Lesson 7: In the words of the late Mr. Goldson, ‘The time to save your country is before you lose it.” We have to sleep with our own eyes, and not because someone is paying for your funeral you should hurry up and die. Our forefathers in 1797 voted NO retreat and defended Belize against the Spaniards, hence we live in this beautiful Jewel. Belize, however, cannot use the 1798 Battle of St. George’s Caye victory to claim sovereignty by conquest, as the 1802 Treaty of Amiens would nullify that claim. Also, there is no such thing as running out of options: we will not lose our “friends” if they are really our “friends” and there will be no war. The new normal in the world is that countries are splitting up and forming new countries instead of annexing other countries, and the acquisition of territory by force is no longer permissible under international law. As a member of the United Nations Guatemala would not want to consider war and be left isolated, particularly since they are attempting to portray themselves as a peaceful, honorable and law-abiding country.
In my first ICJ article in the Amandala newspaper of March 27, 2016, I proposed that Belize needs to minimize her risk when going to the ICJ and we should first seek an opinion on the validity of the 1859 Treaty. I still hold this position to date and several others have also echoed this sentiment which is gaining traction. The MFA, having overlooked this option, is saying that an Advisory Opinion from the ICJ is not binding and will not solve the issue. While not binding, seeking an advisory opinion is a form of Preventative Diplomacy used for preventing a state from doing something it would otherwise do. In the case of Guatemala, an advisory opinion from the ICJ on the validity of the 1859 Treaty would be in Belize’s favour and consequently would take the wind out of Guatemala’s sail and prevent her from going with her claims to the same ICJ who just ruled that the 1859 Treaty is valid. So, an advisory opinion does “carry great legal weight and moral authority.”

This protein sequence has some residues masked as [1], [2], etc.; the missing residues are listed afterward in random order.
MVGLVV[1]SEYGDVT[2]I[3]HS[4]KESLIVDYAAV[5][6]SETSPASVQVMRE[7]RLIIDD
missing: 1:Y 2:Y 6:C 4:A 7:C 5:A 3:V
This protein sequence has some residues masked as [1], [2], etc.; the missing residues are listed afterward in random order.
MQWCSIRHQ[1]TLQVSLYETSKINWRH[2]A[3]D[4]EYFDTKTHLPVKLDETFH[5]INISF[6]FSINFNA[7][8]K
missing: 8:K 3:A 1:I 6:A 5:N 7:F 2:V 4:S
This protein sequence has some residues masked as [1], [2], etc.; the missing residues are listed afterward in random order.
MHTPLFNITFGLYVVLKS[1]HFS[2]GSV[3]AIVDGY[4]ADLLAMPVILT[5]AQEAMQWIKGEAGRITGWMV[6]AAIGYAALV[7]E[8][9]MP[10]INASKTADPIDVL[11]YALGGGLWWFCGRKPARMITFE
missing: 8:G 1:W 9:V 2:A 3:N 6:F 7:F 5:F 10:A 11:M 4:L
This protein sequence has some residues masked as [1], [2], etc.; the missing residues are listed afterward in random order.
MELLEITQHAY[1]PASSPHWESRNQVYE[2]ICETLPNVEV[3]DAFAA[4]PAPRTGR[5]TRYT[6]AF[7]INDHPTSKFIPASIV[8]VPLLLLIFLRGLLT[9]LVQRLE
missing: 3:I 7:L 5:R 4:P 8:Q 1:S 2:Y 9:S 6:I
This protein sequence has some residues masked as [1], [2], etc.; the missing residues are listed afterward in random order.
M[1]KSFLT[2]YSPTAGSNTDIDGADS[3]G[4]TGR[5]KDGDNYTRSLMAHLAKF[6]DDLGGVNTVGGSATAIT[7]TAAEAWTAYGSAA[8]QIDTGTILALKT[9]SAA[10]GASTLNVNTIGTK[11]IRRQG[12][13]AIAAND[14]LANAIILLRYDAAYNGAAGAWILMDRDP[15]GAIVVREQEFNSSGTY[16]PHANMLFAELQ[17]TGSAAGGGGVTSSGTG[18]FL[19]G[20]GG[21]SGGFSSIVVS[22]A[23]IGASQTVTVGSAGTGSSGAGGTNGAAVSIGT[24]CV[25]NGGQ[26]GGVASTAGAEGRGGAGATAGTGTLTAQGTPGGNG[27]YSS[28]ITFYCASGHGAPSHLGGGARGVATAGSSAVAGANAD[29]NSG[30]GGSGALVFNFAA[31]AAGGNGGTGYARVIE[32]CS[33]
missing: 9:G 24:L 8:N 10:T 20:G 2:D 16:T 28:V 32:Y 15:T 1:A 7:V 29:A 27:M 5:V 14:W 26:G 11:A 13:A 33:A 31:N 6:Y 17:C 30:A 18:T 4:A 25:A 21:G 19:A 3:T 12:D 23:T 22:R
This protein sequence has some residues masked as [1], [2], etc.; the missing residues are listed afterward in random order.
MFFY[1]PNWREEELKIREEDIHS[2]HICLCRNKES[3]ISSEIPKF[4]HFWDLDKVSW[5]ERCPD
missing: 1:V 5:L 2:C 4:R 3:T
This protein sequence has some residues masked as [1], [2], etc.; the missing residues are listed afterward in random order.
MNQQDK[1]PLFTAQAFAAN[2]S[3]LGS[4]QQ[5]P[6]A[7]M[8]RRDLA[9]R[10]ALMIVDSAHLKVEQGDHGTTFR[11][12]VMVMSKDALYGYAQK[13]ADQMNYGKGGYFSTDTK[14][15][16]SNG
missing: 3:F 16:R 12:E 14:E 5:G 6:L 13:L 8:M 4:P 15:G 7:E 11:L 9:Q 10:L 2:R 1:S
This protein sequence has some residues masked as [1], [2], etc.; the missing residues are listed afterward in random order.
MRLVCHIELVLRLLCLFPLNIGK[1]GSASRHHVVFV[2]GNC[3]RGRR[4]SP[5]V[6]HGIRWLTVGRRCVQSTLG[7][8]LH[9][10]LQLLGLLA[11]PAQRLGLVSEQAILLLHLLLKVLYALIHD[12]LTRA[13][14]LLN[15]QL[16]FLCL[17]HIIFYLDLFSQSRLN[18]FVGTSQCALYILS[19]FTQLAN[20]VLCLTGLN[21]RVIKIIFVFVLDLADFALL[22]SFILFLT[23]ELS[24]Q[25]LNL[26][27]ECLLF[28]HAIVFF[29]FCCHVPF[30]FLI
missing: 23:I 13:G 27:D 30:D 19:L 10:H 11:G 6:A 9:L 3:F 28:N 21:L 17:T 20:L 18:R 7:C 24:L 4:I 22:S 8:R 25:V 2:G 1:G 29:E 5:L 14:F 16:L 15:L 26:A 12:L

Lesson 8: Belize must not take the risk of going to the ICJ with the SA where there is the possibility of losing all or a piece of Belize and when you already hold the title to Belize. We need to minimize our risk and legal costs by voting NO in the upcoming referendum and then seek an Advisory Opinion from the ICJ through the UN General Assembly or the UN Security Council.
Court cases are won in the courts and not on talk shows, presentations or on social media. As a consequence we need to retain the best legal team as the cost of defending our sovereignty and territorial integrity is priceless. It is said that a strong legal team with a weak case can triumph over a weak legal team with a strong case at the courts. The MFA has been proclaiming that we have a legal opinion written by the best and most experienced lawyers worldwide who have proven themselves at the ICJ. While this is true, what they haven’t told you is that NONE of these lawyers are representing Belize at the ICJ.